I do believe I fell in love with fairy tales at a young age. For me, the allure wasn’t so much the prince charming (although he did play a role), but the happily ever after. I’m not sure I even knew what that meant, really, “happily ever after”, but I had my own idea. Which, too, was….um…actually kind of vague. I knew the beautiful princess would feel butterflies in her tummy, and that there would be happiness every second- the giddy kind that makes you want to giggle. Happily ever after was honeymoon bliss (which at 5, I likened to Halloween) every day for the rest of your life.
I met my prince at 15. How many people are lucky enough to stumble upon their prince charming at such a young age? Immediately I befriended the prince, and soon we were inseparable, and he was my best friend. He knew all my deepest darkest secrets, and I knew I could trust him with my life. He was smart, funny, had a poet’s soul and a rebel’s heart all rolled into one. So when I was 19 (and he 21) and he proposed, I jumped at the chance to marry my sweet, handsome, romantic prince charming.
But earlier this week I was feeling pretty duped. Happily ever after doesn’t leave the toilet seat up. Happily ever after doesn’t give you a 6 year old son with the urinating splatter pattern of a water balloon. And as I traveled about the house trying to make it at least presentably clean (feel free to insert a mental picture of a chubby hamster on a skinny wheel here) I was all kinds of grumpy. Seriously, the middle of the floor (in any room, pick a room) has a magnet for shoes that BELONG BY THE DOOR. How hard is it to throw something away when you walk past the trash can on your way to put it on the counter? My effort around here is futile, I tell you.
By Tuesday night, I was feeling much the same. I’d been totally duped with the whole happily ever after thing. How the hell did Snow White clean that house so cheerfully? It wasn’t even hers!
Hubby and I sat in our living room with our dueling laptops watching TV and Google chatting. Let me tell you, Google chat has been a lifesaver now that our son can actually spell and read. Talk about going out to dinner out loud, and the first time you mention Applebee’s and he’s jumping up and down cheering and the next thing you know you have no other choices. We can talk about all kinds of things while separated by a matter of feet. We can share stories or pictures of topics that are interesting that we stumble on. (Yes, we’re nerdy like that) The ironic thing is we still do it, even after the kiddos are in bed.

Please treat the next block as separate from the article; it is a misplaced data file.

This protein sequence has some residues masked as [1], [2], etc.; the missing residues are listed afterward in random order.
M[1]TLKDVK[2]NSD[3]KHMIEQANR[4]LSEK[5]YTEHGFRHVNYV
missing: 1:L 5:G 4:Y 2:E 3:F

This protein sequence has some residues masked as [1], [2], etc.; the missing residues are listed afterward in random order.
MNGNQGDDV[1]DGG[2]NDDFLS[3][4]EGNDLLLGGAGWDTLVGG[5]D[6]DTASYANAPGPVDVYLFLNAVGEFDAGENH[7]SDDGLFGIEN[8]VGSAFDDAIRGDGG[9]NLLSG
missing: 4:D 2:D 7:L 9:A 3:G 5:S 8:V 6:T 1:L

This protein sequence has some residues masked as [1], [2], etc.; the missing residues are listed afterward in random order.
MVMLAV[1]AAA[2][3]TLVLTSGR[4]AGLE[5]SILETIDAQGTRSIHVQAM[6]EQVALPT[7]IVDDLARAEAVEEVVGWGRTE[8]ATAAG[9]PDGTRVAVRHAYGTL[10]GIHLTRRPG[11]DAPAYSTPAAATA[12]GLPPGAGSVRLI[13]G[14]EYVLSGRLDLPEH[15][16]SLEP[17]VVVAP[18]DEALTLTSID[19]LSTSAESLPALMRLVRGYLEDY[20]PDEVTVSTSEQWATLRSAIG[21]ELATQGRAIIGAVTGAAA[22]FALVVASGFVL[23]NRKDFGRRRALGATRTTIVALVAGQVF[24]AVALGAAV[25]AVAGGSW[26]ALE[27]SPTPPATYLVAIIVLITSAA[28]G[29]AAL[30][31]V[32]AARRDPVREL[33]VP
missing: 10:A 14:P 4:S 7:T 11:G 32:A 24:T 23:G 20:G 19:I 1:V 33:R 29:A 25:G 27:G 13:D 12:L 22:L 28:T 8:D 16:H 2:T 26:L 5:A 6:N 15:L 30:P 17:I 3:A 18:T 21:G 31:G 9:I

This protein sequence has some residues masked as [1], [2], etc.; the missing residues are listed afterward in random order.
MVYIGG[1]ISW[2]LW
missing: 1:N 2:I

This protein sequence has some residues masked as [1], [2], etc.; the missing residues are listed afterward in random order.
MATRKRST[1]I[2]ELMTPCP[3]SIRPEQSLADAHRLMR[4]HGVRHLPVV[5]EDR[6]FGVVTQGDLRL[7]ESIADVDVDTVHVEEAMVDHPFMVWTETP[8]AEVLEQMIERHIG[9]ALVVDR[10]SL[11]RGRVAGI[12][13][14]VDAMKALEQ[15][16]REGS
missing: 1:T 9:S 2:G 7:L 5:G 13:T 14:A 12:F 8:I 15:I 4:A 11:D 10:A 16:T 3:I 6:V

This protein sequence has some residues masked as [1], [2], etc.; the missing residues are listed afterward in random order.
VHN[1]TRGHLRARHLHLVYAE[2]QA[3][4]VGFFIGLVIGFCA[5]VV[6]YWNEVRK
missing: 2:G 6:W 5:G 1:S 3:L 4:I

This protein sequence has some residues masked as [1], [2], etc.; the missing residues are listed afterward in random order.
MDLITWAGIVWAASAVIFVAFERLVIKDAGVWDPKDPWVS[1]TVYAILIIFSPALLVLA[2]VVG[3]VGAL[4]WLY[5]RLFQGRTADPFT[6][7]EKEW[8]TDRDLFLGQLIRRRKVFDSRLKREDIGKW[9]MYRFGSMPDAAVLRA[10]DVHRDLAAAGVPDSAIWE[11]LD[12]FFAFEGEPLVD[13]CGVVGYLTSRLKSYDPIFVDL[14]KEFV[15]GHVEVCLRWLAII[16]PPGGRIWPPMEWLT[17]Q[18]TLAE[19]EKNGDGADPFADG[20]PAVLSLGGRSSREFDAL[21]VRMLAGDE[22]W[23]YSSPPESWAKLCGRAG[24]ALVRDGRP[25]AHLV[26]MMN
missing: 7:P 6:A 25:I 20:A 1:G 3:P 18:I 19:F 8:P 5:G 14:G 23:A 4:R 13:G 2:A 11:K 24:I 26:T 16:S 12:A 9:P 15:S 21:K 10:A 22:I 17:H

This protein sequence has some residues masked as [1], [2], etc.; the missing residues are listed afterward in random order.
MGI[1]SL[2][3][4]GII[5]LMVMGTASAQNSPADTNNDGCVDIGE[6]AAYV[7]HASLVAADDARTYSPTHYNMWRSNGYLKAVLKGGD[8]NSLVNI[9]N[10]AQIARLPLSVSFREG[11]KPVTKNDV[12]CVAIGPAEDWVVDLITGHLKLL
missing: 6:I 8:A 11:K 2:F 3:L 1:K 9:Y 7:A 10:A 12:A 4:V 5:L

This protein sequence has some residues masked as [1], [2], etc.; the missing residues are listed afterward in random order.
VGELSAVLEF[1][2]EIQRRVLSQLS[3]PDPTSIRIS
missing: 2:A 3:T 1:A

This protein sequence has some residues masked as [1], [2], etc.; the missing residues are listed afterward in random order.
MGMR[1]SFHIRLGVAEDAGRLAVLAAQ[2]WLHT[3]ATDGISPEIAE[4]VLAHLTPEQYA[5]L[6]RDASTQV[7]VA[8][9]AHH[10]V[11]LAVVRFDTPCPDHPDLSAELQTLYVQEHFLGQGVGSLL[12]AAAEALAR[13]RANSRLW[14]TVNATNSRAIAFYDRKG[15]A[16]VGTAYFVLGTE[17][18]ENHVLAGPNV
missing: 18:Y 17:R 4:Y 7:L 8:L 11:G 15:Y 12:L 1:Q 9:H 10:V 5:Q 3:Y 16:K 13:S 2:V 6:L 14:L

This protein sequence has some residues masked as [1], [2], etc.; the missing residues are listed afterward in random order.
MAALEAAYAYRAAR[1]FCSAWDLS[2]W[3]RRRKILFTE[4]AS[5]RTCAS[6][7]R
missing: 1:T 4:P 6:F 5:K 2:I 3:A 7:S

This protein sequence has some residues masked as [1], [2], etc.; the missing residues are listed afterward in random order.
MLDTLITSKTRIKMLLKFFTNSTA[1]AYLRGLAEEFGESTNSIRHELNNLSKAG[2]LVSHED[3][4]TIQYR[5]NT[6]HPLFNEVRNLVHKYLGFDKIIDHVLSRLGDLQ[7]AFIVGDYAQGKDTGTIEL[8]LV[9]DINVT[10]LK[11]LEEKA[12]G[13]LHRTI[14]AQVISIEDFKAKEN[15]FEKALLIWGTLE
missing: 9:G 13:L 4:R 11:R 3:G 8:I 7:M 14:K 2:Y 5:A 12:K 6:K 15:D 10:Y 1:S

So when the link came over through Google chat, I thought it was just another funny lolcat that I hadn’t seen yet. I clicked on it, and I saw what happily ever after really was.
He had sent me a Google map. But it wasn’t JUST a map. It was a map of us. It started with a pinpoint at his parent’s house, for his front yard was the place where we met. It had most of our life laid out for me to look at, complete with an explanation of each dot. Our first apartment. The townhome we loved the best. The apartment we lived in (that I picked out all by myself because we were separated by the navy and half the U.S. at the time) that had train tracks behind it and when a train went by, the whole place shook like there was a 5.9 bringing the place down. The location of the birth place of both our sons. There it was, my whole life with Bonehead, all mapped out. I was looking at my happily ever after right before my eyes, which were, at that time, filled with tears.
Someone should write a book on the “real happily ever after.” The one that actually exists-complete with toilet seats and trippy shoes. Because although happily ever after isn’t Halloween every day, and although it is work and drudgery at times, happily ever after does exist. The moment you are looking at it, it might just be one dot on the map, but after a little while it becomes the history of you, me, and us. And as long as we continue to be lovers, best friends, and sidekicks, it continues to be happily ever after.
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